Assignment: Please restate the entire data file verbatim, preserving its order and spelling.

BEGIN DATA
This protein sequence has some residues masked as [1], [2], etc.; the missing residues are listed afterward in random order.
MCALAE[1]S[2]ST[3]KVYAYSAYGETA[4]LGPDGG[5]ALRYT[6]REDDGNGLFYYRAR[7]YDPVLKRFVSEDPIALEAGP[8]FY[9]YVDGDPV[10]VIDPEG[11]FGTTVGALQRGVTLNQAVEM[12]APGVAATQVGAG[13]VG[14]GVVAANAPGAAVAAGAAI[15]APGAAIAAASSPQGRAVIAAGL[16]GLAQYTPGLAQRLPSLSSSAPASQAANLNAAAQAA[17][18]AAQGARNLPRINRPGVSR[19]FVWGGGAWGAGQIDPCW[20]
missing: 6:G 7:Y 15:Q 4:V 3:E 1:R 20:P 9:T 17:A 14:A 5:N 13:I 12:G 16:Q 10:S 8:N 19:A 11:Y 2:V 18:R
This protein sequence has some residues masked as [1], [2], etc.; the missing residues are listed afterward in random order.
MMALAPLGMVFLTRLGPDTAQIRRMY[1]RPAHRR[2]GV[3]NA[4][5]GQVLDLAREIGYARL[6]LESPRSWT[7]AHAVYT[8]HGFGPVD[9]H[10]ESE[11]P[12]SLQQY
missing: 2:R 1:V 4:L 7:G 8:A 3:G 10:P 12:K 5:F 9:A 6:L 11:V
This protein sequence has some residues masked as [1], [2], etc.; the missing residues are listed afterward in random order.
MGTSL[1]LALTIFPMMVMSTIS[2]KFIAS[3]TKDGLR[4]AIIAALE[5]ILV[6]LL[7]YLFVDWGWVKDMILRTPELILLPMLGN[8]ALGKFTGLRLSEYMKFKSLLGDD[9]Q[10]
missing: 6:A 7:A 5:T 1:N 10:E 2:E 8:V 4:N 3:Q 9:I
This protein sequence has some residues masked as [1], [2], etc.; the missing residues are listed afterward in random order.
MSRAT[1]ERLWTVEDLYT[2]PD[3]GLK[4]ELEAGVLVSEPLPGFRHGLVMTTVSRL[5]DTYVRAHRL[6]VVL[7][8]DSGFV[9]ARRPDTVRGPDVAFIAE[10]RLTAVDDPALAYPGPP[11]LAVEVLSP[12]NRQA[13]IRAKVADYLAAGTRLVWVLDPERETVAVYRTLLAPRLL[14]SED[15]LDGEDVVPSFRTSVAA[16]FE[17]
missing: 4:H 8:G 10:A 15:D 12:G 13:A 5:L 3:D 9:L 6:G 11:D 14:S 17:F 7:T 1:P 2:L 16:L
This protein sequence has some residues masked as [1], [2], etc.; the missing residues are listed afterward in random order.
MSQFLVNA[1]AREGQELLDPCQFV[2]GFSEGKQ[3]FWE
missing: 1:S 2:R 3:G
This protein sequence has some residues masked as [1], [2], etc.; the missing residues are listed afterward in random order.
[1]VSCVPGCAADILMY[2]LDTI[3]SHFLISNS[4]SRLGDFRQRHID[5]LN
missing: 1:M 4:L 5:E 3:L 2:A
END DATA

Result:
This protein sequence has some residues masked as [1], [2], etc.; the missing residues are listed afterward in random order.
MCALAE[1]S[2]ST[3]KVYAYSAYGETA[4]LGPDGG[5]ALRYT[6]REDDGNGLFYYRAR[7]YDPVLKRFVSEDPIALEAGP[8]FY[9]YVDGDPV[10]VIDPEG[11]FGTTVGALQRGVTLNQAVEM[12]APGVAATQVGAG[13]VG[14]GVVAANAPGAAVAAGAAI[15]APGAAIAAASSPQGRAVIAAGL[16]GLAQYTPGLAQRLPSLSSSAPASQAANLNAAAQAA[17][18]AAQGARNLPRINRPGVSR[19]FVWGGGAWGAGQIDPCW[20]
missing: 6:G 7:Y 15:Q 4:V 3:E 1:R 20:P 9:T 17:A 14:A 5:N 13:I 12:G 16:Q 10:S 8:N 19:A 11:Y 2:V 18:R
This protein sequence has some residues masked as [1], [2], etc.; the missing residues are listed afterward in random order.
MMALAPLGMVFLTRLGPDTAQIRRMY[1]RPAHRR[2]GV[3]NA[4][5]GQVLDLAREIGYARL[6]LESPRSWT[7]AHAVYT[8]HGFGPVD[9]H[10]ESE[11]P[12]SLQQY
missing: 2:R 1:V 4:L 7:G 8:A 3:G 10:P 12:K 5:F 9:A 6:L 11:V
This protein sequence has some residues masked as [1], [2], etc.; the missing residues are listed afterward in random order.
MGTSL[1]LALTIFPMMVMSTIS[2]KFIAS[3]TKDGLR[4]AIIAALE[5]ILV[6]LL[7]YLFVDWGWVKDMILRTPELILLPMLGN[8]ALGKFTGLRLSEYMKFKSLLGDD[9]Q[10]
missing: 6:A 7:A 5:T 1:N 10:E 2:E 8:V 4:N 3:Q 9:I
This protein sequence has some residues masked as [1], [2], etc.; the missing residues are listed afterward in random order.
MSRAT[1]ERLWTVEDLYT[2]PD[3]GLK[4]ELEAGVLVSEPLPGFRHGLVMTTVSRL[5]DTYVRAHRL[6]VVL[7][8]DSGFV[9]ARRPDTVRGPDVAFIAE[10]RLTAVDDPALAYPGPP[11]LAVEVLSP[12]NRQA[13]IRAKVADYLAAGTRLVWVLDPERETVAVYRTLLAPRLL[14]SED[15]LDGEDVVPSFRTSVAA[16]FE[17]
missing: 4:H 8:G 10:A 15:D 12:G 13:A 5:L 3:D 9:L 6:G 11:D 14:S 17:F 7:T 1:P 2:L 16:L
This protein sequence has some residues masked as [1], [2], etc.; the missing residues are listed afterward in random order.
MSQFLVNA[1]AREGQELLDPCQFV[2]GFSEGKQ[3]FWE
missing: 1:S 2:R 3:G
This protein sequence has some residues masked as [1], [2], etc.; the missing residues are listed afterward in random order.
[1]VSCVPGCAADILMY[2]LDTI[3]SHFLISNS[4]SRLGDFRQRHID[5]LN
missing: 1:M 4:L 5:E 3:L 2:A